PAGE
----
Author: Kiley Kroh
The concentration of carbon dioxide, the greenhouse gas that drives climate change, hit 402 parts per million this week — the highest level recorded in at least 800,000 years.
The recordings came from the National Oceanic and Atmospheric Association’s Mauna Loa Observatory in Hawaii, which marked another ominous milestone last May when the 400 ppm threshold was crossed for the first time in recorded history.
Carbon dioxide (CO2) levels spike every spring but this year the threshold was crossed in March, two months earlier than last year. In fact, it’s happening “at faster rates virtually every decade,” according to James Butler, Director of NOAA’s Global Monitoring Division, a trend that “is consistent with rising fossil fuel emissions.”
400 ppm was long considered a very serious measurement but it isn’t the end — it’s just a marker on the road to ever-increasing carbon pollution levels, Butler explained in an interview on NOAA’s website. “It is a milestone, marking the fact that humans have caused carbon dioxide concentrations to rise 120 ppm since pre-industrial times, with over 90 percent of that in the past century alone. We don’t know where the tipping points are.”
When asked if the 400 ppm will be reached even earlier next year, Butler responded simply, “Yes. Every year going forward for a long time.”
While atmospheric CO2 levels never approached 400 ppm in the 800,000 years of detailed records scientists have, there is evidence that the last time the Earth experienced such high concentrations was actually several million years ago. Writing about the 400 ppm recording last year, climatologist Peter Gleick pointed to UCLA research “that suggested we would have to go back at least 15 million years to find carbon dioxide levels approaching today’s levels” and another article in the journal Paleoceanography “on paleoclimatic records that suggest CO2 concentrations (at least in the Northern Hemisphere) may have been around 400 ppm between 2 and 4.6 million years ago.”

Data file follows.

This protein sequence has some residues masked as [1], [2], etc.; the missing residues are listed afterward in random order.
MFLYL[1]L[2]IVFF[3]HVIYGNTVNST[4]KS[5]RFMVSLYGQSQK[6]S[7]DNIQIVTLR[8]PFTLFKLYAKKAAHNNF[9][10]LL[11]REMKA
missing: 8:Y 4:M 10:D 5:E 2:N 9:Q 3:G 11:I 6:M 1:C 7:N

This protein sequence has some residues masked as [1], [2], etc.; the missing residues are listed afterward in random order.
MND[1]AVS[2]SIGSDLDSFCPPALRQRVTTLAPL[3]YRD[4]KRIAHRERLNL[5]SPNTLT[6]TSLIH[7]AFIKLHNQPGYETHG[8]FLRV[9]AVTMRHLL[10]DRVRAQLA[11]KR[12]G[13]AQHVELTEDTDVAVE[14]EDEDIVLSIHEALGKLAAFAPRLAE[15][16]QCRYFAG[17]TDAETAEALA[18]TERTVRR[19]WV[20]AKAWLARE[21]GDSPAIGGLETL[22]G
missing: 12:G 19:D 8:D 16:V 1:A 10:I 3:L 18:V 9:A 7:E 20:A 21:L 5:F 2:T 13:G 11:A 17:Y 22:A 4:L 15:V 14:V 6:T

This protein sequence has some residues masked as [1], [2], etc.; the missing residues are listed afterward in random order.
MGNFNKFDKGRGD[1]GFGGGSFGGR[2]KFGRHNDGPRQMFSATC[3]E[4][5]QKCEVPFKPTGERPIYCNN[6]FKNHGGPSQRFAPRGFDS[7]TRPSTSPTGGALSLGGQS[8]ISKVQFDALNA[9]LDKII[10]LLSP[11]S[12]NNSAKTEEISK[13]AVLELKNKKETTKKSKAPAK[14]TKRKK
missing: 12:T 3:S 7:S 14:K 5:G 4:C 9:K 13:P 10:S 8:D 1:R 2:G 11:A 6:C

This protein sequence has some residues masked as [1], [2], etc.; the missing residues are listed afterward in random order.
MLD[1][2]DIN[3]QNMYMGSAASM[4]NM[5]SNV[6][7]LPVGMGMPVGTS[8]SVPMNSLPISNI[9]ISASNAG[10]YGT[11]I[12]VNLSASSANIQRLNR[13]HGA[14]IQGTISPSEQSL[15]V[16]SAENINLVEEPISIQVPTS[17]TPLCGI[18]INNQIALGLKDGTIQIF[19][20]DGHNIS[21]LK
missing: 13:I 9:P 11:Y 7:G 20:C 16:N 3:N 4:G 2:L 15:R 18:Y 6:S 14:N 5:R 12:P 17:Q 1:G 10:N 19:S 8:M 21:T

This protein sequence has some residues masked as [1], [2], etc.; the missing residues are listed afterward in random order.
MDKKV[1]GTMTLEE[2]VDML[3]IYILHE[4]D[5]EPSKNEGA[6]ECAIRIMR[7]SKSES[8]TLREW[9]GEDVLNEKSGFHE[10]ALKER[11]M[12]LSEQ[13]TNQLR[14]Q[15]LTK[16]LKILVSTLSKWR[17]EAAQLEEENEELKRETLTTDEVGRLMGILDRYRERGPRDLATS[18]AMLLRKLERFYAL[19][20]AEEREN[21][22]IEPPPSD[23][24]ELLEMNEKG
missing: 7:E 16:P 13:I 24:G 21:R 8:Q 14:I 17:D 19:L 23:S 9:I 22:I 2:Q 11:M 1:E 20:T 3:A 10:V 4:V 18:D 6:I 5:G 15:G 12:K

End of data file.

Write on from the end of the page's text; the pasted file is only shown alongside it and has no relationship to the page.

But whether it’s 800,000 years ago or 15 million years ago, Gleick emphasizes that “the more important point to remember is that never in the history of the planet have humans altered the atmosphere as radically as we are doing so now.”
And this uncharted territory is something humans will have to navigate for quite some time because once its emitted, carbon dioxide remains in the atmosphere. In fact, Andrew Freedman explains, “a single molecule of carbon dioxide can remain aloft for hundreds of years, which means that the effects of today’s industrial activities will be felt for the next several centuries, if not thousands of years.”